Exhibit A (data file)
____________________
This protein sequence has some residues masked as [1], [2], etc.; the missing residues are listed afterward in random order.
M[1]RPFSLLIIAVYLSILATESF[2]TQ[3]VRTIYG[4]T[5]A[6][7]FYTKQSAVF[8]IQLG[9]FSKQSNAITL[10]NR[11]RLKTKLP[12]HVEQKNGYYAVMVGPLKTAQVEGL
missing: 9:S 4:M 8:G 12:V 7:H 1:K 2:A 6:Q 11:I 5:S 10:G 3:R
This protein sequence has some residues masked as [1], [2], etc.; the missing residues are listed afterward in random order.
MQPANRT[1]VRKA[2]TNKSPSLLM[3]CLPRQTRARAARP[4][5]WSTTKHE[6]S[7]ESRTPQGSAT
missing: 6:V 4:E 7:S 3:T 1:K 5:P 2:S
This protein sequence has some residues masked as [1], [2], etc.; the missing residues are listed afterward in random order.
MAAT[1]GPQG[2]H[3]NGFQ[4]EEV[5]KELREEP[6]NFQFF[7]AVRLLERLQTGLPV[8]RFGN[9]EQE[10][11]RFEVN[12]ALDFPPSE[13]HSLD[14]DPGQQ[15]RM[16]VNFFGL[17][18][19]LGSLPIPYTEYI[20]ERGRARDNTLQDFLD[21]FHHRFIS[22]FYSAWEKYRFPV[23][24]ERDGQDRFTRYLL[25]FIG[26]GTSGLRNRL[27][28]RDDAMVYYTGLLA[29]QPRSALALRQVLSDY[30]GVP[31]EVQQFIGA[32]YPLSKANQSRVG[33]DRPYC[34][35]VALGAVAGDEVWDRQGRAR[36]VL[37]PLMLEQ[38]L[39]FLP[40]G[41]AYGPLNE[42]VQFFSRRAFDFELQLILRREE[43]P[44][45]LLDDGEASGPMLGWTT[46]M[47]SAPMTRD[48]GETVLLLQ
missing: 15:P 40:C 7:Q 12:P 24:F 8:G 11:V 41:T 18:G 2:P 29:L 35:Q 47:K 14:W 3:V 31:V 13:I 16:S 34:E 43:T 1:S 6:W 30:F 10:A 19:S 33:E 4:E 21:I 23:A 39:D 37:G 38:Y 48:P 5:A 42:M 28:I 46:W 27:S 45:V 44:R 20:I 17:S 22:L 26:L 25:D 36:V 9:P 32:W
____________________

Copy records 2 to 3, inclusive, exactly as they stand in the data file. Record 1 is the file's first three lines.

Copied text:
This protein sequence has some residues masked as [1], [2], etc.; the missing residues are listed afterward in random order.
MQPANRT[1]VRKA[2]TNKSPSLLM[3]CLPRQTRARAARP[4][5]WSTTKHE[6]S[7]ESRTPQGSAT
missing: 6:V 4:E 7:S 3:T 1:K 5:P 2:S
This protein sequence has some residues masked as [1], [2], etc.; the missing residues are listed afterward in random order.
MAAT[1]GPQG[2]H[3]NGFQ[4]EEV[5]KELREEP[6]NFQFF[7]AVRLLERLQTGLPV[8]RFGN[9]EQE[10][11]RFEVN[12]ALDFPPSE[13]HSLD[14]DPGQQ[15]RM[16]VNFFGL[17][18][19]LGSLPIPYTEYI[20]ERGRARDNTLQDFLD[21]FHHRFIS[22]FYSAWEKYRFPV[23][24]ERDGQDRFTRYLL[25]FIG[26]GTSGLRNRL[27][28]RDDAMVYYTGLLA[29]QPRSALALRQVLSDY[30]GVP[31]EVQQFIGA[32]YPLSKANQSRVG[33]DRPYC[34][35]VALGAVAGDEVWDRQGRAR[36]VL[37]PLMLEQ[38]L[39]FLP[40]G[41]AYGPLNE[42]VQFFSRRAFDFELQLILRREE[43]P[44][45]LLDDGEASGPMLGWTT[46]M[47]SAPMTRD[48]GETVLLLQ
missing: 15:P 40:C 7:Q 12:P 24:F 8:G 11:V 41:T 18:G 2:P 29:L 35:Q 47:K 14:W 3:V 31:V 13:I 16:S 34:E 43:T 1:S 6:W 30:F 10:A 19:S 33:E 4:E 21:I 23:A 39:D 37:G 38:Y 48:P 5:A 42:M 28:I 46:W 27:S 45:V 44:R 20:I 17:S 22:L 26:L 25:D 36:V 9:P 32:W